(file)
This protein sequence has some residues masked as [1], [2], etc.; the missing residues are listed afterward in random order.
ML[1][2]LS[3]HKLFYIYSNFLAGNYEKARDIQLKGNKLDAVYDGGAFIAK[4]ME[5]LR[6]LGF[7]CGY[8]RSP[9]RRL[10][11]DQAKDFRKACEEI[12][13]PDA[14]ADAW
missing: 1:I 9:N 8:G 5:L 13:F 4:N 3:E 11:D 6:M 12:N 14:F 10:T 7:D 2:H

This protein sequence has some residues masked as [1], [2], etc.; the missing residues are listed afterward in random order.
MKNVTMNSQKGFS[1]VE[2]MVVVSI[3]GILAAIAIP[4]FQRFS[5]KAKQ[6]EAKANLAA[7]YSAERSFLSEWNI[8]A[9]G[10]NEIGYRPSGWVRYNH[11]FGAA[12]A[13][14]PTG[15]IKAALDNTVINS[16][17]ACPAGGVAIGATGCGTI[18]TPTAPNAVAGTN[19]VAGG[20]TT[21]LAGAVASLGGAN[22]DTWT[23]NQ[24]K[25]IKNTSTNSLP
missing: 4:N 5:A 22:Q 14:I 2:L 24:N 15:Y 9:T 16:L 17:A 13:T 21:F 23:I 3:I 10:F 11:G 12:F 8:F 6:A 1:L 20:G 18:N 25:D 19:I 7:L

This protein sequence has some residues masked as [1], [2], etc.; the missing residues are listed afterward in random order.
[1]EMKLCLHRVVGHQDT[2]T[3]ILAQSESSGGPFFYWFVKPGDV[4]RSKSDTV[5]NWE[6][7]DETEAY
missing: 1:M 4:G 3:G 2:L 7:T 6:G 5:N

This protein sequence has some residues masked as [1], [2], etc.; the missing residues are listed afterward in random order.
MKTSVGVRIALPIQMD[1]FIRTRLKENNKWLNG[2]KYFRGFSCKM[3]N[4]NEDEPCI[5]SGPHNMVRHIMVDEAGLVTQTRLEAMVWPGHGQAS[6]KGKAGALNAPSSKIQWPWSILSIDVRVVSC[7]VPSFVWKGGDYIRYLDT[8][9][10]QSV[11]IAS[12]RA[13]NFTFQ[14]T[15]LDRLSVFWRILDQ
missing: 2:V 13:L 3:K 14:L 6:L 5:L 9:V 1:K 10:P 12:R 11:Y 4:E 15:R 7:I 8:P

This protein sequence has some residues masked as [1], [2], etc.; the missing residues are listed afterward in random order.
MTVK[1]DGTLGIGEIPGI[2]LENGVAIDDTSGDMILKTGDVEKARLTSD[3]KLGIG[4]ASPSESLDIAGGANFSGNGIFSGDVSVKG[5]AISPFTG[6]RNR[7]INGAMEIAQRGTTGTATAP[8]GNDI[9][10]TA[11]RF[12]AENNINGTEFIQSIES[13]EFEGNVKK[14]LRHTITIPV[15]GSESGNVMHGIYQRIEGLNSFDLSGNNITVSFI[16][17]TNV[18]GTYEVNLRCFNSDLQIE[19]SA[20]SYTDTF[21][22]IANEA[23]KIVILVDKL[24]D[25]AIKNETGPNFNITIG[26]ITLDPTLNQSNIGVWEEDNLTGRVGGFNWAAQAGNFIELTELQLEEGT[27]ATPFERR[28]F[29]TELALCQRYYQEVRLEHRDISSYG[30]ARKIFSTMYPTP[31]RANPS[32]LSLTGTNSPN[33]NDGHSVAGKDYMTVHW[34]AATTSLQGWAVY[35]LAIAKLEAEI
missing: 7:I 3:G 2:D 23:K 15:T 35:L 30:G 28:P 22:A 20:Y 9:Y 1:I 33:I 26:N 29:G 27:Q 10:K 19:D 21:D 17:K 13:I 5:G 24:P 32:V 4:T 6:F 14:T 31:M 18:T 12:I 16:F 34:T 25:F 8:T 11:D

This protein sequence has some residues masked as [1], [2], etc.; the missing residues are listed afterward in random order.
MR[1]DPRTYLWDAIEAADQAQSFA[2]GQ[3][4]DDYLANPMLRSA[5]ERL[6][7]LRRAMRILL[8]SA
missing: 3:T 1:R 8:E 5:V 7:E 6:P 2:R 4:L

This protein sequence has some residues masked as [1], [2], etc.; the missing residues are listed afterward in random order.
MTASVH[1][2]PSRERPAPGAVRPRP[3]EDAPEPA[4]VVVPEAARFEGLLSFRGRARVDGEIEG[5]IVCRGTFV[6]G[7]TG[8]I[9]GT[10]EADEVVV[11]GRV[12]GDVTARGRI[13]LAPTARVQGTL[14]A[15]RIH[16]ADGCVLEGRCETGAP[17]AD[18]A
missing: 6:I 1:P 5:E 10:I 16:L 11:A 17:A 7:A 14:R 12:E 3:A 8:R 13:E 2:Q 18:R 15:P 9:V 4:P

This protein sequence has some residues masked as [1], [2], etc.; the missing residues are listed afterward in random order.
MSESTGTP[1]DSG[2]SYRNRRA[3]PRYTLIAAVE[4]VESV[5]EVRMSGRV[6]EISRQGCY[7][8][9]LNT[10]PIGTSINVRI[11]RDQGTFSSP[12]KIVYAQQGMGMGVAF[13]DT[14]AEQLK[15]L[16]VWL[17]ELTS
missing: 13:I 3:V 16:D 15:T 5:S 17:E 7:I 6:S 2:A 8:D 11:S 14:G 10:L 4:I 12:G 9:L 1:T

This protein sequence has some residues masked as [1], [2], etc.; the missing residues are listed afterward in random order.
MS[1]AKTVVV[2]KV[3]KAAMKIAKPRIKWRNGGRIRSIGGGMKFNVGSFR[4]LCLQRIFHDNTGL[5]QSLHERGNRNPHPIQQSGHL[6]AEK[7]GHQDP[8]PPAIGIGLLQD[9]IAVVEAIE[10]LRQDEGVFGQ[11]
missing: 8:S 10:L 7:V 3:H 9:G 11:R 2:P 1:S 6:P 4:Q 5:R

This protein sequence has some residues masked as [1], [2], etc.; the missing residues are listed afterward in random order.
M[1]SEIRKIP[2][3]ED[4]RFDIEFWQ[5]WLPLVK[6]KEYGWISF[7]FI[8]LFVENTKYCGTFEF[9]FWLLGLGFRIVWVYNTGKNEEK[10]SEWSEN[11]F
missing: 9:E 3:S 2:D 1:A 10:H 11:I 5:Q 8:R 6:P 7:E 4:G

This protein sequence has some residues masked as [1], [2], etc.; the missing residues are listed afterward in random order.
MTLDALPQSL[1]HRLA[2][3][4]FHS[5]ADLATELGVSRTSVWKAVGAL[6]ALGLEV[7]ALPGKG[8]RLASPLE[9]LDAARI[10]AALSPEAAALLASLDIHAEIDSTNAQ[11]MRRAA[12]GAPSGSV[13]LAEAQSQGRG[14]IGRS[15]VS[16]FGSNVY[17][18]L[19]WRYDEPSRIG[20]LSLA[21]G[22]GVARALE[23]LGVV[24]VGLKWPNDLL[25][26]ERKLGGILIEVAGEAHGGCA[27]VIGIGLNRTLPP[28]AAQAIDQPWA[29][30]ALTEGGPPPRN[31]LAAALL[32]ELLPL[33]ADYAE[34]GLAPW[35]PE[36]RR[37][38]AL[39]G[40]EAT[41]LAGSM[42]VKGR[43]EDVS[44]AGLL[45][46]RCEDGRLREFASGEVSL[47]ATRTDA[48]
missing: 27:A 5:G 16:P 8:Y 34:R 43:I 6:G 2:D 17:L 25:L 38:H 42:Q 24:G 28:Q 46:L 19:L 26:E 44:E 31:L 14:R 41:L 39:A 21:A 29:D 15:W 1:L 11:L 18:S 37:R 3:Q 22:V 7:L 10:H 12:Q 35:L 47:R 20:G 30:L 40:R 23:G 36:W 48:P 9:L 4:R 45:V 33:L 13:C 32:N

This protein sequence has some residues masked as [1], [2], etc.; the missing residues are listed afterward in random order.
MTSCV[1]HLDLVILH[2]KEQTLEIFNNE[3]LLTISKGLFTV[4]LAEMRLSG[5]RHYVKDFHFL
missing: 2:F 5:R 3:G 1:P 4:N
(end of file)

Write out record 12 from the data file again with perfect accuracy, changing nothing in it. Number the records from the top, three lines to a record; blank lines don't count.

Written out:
This protein sequence has some residues masked as [1], [2], etc.; the missing residues are listed afterward in random order.
MTSCV[1]HLDLVILH[2]KEQTLEIFNNE[3]LLTISKGLFTV[4]LAEMRLSG[5]RHYVKDFHFL
missing: 2:F 5:R 3:G 1:P 4:N